The Morning Report
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I wanted to write the first Morning Report of the year, mostly because everyone else had Monday off. But it also gave me a chance to do something before we get to the news: Say thank you to the hundreds of people who donated to Voice of San Diego in December.
It was remarkable to watch the contributions stream in. We’re still tallying all the pledges and checks that just came. I’ll have an update for members as soon as possible.
We’ll lay off the fundraising messaging for a while; I know that’s not the most entertaining of our programming.
Stormwater Regulation Is as Messy as the Problem
I’m very proud to lead the New Year with the first of a three-part series from Ry Rivard revealing the mess that is the state’s stormwater regulations.
Across California, there could be tens of thousands of businesses dodging environmental rules and sending pollution into local waters. State officials literally do not know.
The businesses that do comply and test the water that runs off their properties into rivers, lakes and the ocean face sporadic enforcement. That means billions of dollars in potential fines loom over thousands of businesses in San Diego and elsewhere.
And then there’s the kicker from Rivard: “Some current and former environmental regulators wonder if the rules that few are following even make sense.” Great!
He’s done some excellent research. Parts II and III are even better, so stay tuned.
Homeless Task Forces Prep to Merge
San Diego has a homelessness problem. It’s like a big, gaping wound on the city just festering in front of us, getting worse with each day.
Every day, I hear about some other civic leader who is now motivated to address it. Now there’s some news.
After Rick Gentry became chair of the Regional Continuum of Care Council, the board decided to merge with the Regional Task Force on the Homeless, Lisa Halverstadt reports. The new organization will hire a new leader to streamline efforts and perhaps try to lay the groundwork for big public investment in the issue. This is different from the mayor’s newly hired director of housing solutions, Stacie Spector.
“For years, San Diego’s been without the leadership, coordination and oversight that have proven crucial in success stories elsewhere,” Halverstadt writes.
Correction: Friday’s Morning Report misstated the number of homeless people sleeping on the streets downtown in a recent count. It was 1,415.
Quotes of 2016
If you missed it, Randy Dotinga collected some of the more colorful quotes from 2016 in this roundup.
Chargers and Time Are Flat Circles
It’s a New Year, which means we have a fresh collection of 362 more days to talk about the Chargers and whether they will move to Los Angeles.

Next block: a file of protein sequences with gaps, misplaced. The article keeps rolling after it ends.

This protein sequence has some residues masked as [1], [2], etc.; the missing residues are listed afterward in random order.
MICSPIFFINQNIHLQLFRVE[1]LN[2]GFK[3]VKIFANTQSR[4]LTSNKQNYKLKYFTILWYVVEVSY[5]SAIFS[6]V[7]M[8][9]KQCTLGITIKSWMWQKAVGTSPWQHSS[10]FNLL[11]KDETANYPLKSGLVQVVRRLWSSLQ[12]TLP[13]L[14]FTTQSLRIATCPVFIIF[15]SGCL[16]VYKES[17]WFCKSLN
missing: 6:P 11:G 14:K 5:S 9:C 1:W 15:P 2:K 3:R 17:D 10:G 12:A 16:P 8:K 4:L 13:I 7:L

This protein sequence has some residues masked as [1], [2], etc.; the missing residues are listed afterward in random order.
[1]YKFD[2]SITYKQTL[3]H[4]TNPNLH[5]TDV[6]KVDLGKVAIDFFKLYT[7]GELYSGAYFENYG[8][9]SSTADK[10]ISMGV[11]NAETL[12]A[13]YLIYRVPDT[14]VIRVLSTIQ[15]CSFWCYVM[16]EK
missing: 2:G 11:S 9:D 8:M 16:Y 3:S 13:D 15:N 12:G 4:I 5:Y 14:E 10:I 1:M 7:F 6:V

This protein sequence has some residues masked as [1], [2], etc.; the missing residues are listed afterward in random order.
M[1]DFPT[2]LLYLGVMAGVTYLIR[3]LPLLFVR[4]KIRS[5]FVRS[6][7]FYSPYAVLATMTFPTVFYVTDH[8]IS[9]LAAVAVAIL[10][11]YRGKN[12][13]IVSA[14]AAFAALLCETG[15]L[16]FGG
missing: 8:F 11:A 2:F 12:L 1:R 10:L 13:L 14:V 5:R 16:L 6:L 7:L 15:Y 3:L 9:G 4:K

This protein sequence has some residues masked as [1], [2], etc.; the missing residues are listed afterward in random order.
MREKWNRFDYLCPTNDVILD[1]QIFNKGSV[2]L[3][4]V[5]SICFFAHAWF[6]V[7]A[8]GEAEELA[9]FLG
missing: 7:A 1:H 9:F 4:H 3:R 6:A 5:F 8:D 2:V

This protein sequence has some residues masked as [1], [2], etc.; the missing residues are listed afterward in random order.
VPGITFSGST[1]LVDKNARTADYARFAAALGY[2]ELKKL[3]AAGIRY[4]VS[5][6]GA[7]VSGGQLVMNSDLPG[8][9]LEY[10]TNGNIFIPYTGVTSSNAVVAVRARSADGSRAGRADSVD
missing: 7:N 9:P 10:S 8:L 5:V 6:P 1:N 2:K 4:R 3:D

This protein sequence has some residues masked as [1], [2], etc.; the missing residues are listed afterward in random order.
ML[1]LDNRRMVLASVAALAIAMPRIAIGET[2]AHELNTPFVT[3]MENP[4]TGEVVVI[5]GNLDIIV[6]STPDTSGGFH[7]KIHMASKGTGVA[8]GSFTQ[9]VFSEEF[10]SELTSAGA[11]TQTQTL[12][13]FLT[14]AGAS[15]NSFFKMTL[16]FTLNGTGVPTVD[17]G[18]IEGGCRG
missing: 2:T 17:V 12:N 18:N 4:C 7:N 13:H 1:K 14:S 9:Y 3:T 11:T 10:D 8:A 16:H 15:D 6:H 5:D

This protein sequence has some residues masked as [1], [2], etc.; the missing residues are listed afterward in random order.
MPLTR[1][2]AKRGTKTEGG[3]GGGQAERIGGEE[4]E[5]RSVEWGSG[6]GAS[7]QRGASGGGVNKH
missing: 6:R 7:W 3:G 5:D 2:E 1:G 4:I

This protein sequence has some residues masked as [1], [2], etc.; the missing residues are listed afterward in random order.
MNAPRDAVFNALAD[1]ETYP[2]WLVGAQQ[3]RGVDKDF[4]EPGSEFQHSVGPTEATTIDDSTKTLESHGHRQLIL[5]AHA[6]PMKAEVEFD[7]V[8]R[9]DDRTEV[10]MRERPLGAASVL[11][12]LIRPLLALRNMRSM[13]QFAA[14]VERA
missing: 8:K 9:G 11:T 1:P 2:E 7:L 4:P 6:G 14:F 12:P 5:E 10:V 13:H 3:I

There was some actual news Monday. U-T columnist Kevin Acee reported the city and county officials, (along with perhaps SDSU?) have offered the Chargers $375 million in subsidies for a new stadium, which still could be downtown.
That’s still not enough. Acee reports that the team is asking other NFL owners to chip in more to make a deal work.
A few things to keep in mind:
• This would ostensibly be the same deal Mayor Kevin Faulconer and County Supervisor Ron Roberts offered the team last year but with $25 million more.
• The county, for now, requires a public vote to subsidize a stadium. The city doesn’t necessarily require a public vote but the mayor and others have pledged to hold one. A vote would likely not happen until 2018, so the Chargers and NFL would have to be OK with uncertainty until then.
• Roberts and Faulconer boasted last year that their offer was the largest public subsidy of a football stadium in California history. This would be even bigger.
• Many members of the City Council are on record opposed to any public subsidy of a stadium. County supervisors, except for Roberts of course, have largely dodged the discussion.
• Chargers owner Dean Spanos will announce soon whether he plans to stay another season in San Diego.
• The Chargers fired their coach, Mike McCoy. At the press conference to discuss it, John Spanos, the head of football operations, said he wished he knew where the team was playing next year too.
Who Run the (Local Arts) World
This fall, Kathryn Kanjo stepped in to her new role as director of the Museum of Contemporary Art San Diego, joining the growing ranks of women leading major arts organizations across the city, Kinsee Morlan notes in a piece examining the heavy presence of women leaders in the local arts world. Several institutions now have a woman at the helm for the first or second time in their history. Many still see ways the arts community could embrace diversity even further — the boards of directors for most local arts and nonprofit groups remain overwhelmingly white and male, one leader notes.
“People don’t think the arts are a place where gender is still an issue, because it’s supposed to be a field that’s more progressive than that,” said Christy Yael-Cox, CEO of Intrepid Theatre Company. “But we obviously need to still be talking about it.”
• Assemblywoman Lorena Gonzalez is now officially Lorena Gonzalez Fletcher after she and former Assemblyman Nathan Fletcher announced their impromptu New Year’s Day wedding. Here’s the L.A. Times story.
• Restaurants are responding to increases to the minimum wage with surcharges on checks. However, there’s an almost imperceptible break coming: The sales tax across the state is going down a quarter cent. The U-T reports that, for most cities in the area, that means sales tax is now 7.75 percent.
• A San Diego nonprofit went broke celebrating Fleet Week. (L.A. Times)
• This is crazy: The brand new, $555 million courthouse in San Diego … does not have enough room for evidence. (U-T)
• SeaWorld San Diego is ending its theatrical orca shows this week. (NBC San Diego)
Correction: An earlier version of this post misspelled Stacie Spector.